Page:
Scanlon et al. (2018) indicated a low correlation between GRACE and models, which they attributed to the (i) lack of surface water and groundwater storage components in most of the models, (ii) uncertainty in climate forcing, and (iii) poor representation of human intervention in the models (Scanlon et al., 2018; Sun et al., 2019). Here, we shed more light on the disagreement issue by investigating the contributions from the explicitly simulated surface and sub-surface storage components and their latitudinal patterns, addressing the first concern noted above which is the most critical among the three in the Amazon because of the varying contribution of different stores across scales (Pokhrel et al., 2013). Figure 4 shows trends in TWS anomalies from GRACE products and the LHF simulation for the complete model–GRACE overlap period (i.e., 2002–2015) with climatology and with climatology removed; for LHF results, the surface and sub-surface component contributions to the TWS are shown. Also shown in the figure are the zonal means.
Simulated TWS from the LHF model displays a higher correlation with GRACE trends compared to most of the global models discussed in Scanlon et al. (2018). Due to the incorporation of a groundwater scheme and other surface water dynamics, the trend in basin-averaged TWS with climatology removed for the Amazon River basin is found to be −1.64 mm yr−1, much less negative than most of the simulated TWS trends reported in Scanlon et al. (2018). The difference in the sign of trend can partly be explained by the negative trend observed in the WFDEI precipitation (Fig. S6), concentrated over the Andes region which eventually drains into the main stem of the Amazon through the Solimoes River. Due to steep topography, the impact of decreased precipitation over the Andes range is carried over to its foothills in terms of runoff, hence corresponding well with the negative trends in simulated surface water storage over the Central Amazon (Fig. 4). Lower recharge rates in the region with decreasing precipitation trend (Fig. S6) are also very likely, which is supported by the negative trend visible in the sub-surface water storage in Fig. 4, over the northwest region of the Amazon. Hence, it can be concluded that, even though the model shows some bias in TWS compared to GRACE data, the model accurately represents the key hydrologic processes in the Amazon basin; yet, these results should be interpreted with some caution while acknowledging the uncertainty in the forcing dataset. We also emphasize that it is important to evaluate models using spatiotemporal trends, especially with GRACE, instead of just using the basin-averaged time series, a commonly used approach in most previous studies.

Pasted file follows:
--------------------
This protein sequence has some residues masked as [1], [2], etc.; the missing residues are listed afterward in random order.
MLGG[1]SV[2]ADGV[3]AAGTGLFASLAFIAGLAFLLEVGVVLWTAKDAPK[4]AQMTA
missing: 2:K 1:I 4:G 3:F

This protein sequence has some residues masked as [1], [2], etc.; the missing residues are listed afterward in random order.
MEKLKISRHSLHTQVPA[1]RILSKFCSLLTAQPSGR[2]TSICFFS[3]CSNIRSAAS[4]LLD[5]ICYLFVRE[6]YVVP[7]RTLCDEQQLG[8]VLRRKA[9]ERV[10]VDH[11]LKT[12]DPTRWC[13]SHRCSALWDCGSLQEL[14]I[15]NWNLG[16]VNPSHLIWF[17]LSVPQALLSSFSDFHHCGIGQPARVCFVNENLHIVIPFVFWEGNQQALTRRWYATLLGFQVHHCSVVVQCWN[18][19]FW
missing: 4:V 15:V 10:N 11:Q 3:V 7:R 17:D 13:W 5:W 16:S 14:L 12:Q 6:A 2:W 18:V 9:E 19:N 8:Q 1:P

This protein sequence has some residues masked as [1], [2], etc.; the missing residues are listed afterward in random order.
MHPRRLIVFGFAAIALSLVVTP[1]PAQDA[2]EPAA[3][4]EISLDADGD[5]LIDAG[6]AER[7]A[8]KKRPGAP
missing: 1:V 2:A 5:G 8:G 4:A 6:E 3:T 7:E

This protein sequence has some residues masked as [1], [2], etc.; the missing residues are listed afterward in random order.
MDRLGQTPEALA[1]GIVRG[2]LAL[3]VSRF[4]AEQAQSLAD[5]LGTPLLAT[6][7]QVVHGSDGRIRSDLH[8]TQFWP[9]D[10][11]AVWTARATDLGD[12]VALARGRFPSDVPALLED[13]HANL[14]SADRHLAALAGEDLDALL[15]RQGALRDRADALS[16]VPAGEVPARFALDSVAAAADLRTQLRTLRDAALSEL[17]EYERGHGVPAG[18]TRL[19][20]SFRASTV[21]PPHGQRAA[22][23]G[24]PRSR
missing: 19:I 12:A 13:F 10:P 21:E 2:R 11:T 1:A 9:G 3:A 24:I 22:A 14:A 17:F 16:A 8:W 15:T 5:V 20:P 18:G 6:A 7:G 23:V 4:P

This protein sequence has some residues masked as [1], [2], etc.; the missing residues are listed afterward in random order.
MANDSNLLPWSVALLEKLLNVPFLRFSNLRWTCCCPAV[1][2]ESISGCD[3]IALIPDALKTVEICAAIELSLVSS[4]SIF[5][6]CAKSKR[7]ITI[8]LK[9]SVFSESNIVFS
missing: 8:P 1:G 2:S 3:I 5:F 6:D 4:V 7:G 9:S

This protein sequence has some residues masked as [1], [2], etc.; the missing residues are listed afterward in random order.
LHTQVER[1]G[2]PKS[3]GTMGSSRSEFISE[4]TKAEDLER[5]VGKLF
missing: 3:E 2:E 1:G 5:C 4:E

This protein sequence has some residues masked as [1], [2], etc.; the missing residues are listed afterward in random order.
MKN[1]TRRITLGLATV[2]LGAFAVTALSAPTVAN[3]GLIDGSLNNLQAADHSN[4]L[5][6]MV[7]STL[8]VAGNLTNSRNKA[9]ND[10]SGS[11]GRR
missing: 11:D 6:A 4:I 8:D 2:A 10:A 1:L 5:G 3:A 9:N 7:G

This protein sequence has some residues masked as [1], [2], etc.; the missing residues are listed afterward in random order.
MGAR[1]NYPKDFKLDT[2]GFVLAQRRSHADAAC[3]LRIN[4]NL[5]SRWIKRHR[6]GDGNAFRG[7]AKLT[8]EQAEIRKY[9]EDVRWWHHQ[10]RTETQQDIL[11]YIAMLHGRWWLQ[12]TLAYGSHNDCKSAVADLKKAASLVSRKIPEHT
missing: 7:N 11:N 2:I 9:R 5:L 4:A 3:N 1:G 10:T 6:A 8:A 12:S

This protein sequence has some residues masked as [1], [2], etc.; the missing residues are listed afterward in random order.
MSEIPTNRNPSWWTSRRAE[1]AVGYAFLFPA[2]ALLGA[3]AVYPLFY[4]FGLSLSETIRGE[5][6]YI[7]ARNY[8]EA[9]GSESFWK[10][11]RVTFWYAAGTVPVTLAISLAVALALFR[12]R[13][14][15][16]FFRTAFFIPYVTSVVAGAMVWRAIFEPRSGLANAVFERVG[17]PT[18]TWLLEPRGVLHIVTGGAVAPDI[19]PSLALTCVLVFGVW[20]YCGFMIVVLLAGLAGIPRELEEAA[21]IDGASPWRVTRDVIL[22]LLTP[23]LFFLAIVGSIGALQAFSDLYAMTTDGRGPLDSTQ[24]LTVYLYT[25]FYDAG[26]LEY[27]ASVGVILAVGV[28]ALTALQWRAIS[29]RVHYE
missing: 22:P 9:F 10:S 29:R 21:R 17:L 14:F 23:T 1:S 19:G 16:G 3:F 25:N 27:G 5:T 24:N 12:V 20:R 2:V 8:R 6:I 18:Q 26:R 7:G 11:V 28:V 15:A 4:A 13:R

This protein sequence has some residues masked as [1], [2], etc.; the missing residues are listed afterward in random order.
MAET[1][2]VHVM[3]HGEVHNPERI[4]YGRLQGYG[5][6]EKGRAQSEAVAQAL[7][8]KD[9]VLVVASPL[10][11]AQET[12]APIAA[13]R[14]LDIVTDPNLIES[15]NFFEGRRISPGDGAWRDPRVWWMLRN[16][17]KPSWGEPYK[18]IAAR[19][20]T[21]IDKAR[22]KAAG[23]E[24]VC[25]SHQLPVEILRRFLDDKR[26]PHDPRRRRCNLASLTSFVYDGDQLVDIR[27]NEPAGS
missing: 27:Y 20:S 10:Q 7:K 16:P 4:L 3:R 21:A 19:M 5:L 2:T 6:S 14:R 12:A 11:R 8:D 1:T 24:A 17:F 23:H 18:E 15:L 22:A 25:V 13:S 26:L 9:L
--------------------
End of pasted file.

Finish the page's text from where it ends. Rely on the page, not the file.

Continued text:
3.4 Interannual and interdecadal TWS change and variability
Figure 5 show the interdecadal shifts in mean simulated TWS (total and its components) for the simulation period. Several observations can be made from this figure. First, the change between the 2010s and 2000s suggests high negative anomalies in all the water stores, especially over Central Amazon. This is likely a result of increasing drought occurrence and severity in the region, e.g., the 2010 (Lewis et al., 2011; Marengo et al., 2011) and 2015 (Jiménez-Muñoz et al., 2016) Amazonian droughts. Second, although the 2000s encompassed one of the severe Amazonian droughts, viz. 2005 (Marengo et al., 2008; Zeng et al., 2008), its impact was not pronounced in terms of the decadal mean, which could be due to the offset caused by anomalous wet years including 2006 and 2009 (Chen et al., 2010; Filizola et al., 2014). Third, we find an increase in river water storage in the northwestern region and decrease in the southwest of the Amazon on a decadal scale (Fig. 5, column 1, row 2), which is in line with the findings reported in previous studies based on the observed streamflow in 18 sub-basins for the 1974–2004 period (Espinoza et al., 2009; Wongchuig Correa et al., 2017).